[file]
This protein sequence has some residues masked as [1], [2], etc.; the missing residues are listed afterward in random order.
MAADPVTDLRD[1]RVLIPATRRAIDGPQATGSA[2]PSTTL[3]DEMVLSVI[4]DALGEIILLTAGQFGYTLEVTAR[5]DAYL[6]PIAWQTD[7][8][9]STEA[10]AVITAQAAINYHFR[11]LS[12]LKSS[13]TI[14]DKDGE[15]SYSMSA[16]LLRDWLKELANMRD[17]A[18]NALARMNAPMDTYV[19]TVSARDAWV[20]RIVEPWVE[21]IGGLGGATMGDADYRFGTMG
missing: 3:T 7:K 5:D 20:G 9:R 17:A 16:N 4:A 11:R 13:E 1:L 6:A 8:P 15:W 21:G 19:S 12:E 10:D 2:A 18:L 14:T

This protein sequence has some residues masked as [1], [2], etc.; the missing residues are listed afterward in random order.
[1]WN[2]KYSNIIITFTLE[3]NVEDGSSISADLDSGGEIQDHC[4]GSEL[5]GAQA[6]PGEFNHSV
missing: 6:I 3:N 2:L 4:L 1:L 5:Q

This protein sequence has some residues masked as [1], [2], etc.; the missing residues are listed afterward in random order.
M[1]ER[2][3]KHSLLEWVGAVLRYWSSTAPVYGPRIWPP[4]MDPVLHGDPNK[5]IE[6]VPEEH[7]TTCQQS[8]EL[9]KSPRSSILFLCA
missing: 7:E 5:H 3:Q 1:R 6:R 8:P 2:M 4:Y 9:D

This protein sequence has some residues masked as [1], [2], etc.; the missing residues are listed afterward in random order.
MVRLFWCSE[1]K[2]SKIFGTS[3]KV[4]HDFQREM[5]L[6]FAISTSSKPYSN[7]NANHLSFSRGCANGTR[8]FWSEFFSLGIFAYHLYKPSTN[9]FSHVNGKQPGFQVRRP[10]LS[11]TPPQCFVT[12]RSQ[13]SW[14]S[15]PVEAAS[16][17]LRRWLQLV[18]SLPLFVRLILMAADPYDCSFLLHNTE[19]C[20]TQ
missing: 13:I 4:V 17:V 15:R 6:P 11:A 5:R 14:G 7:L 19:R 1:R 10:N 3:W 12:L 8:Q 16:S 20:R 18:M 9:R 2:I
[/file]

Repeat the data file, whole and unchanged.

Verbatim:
This protein sequence has some residues masked as [1], [2], etc.; the missing residues are listed afterward in random order.
MAADPVTDLRD[1]RVLIPATRRAIDGPQATGSA[2]PSTTL[3]DEMVLSVI[4]DALGEIILLTAGQFGYTLEVTAR[5]DAYL[6]PIAWQTD[7][8][9]STEA[10]AVITAQAAINYHFR[11]LS[12]LKSS[13]TI[14]DKDGE[15]SYSMSA[16]LLRDWLKELANMRD[17]A[18]NALARMNAPMDTYV[19]TVSARDAWV[20]RIVEPWVE[21]IGGLGGATMGDADYRFGTMG
missing: 3:T 7:K 5:D 20:G 9:R 17:A 16:N 4:A 11:R 13:E 1:L 6:A 8:P 15:W 21:G 19:S 12:E 10:D 2:A 18:L 14:T

This protein sequence has some residues masked as [1], [2], etc.; the missing residues are listed afterward in random order.
[1]WN[2]KYSNIIITFTLE[3]NVEDGSSISADLDSGGEIQDHC[4]GSEL[5]GAQA[6]PGEFNHSV
missing: 6:I 3:N 2:L 4:L 1:L 5:Q

This protein sequence has some residues masked as [1], [2], etc.; the missing residues are listed afterward in random order.
M[1]ER[2][3]KHSLLEWVGAVLRYWSSTAPVYGPRIWPP[4]MDPVLHGDPNK[5]IE[6]VPEEH[7]TTCQQS[8]EL[9]KSPRSSILFLCA
missing: 7:E 5:H 3:Q 1:R 6:R 8:P 2:M 4:Y 9:D

This protein sequence has some residues masked as [1], [2], etc.; the missing residues are listed afterward in random order.
MVRLFWCSE[1]K[2]SKIFGTS[3]KV[4]HDFQREM[5]L[6]FAISTSSKPYSN[7]NANHLSFSRGCANGTR[8]FWSEFFSLGIFAYHLYKPSTN[9]FSHVNGKQPGFQVRRP[10]LS[11]TPPQCFVT[12]RSQ[13]SW[14]S[15]PVEAAS[16][17]LRRWLQLV[18]SLPLFVRLILMAADPYDCSFLLHNTE[19]C[20]TQ
missing: 13:I 4:V 17:V 15:R 6:P 11:A 5:R 14:G 7:L 19:R 1:R 10:N 3:W 12:L 8:Q 16:S 20:R 18:M 9:R 2:I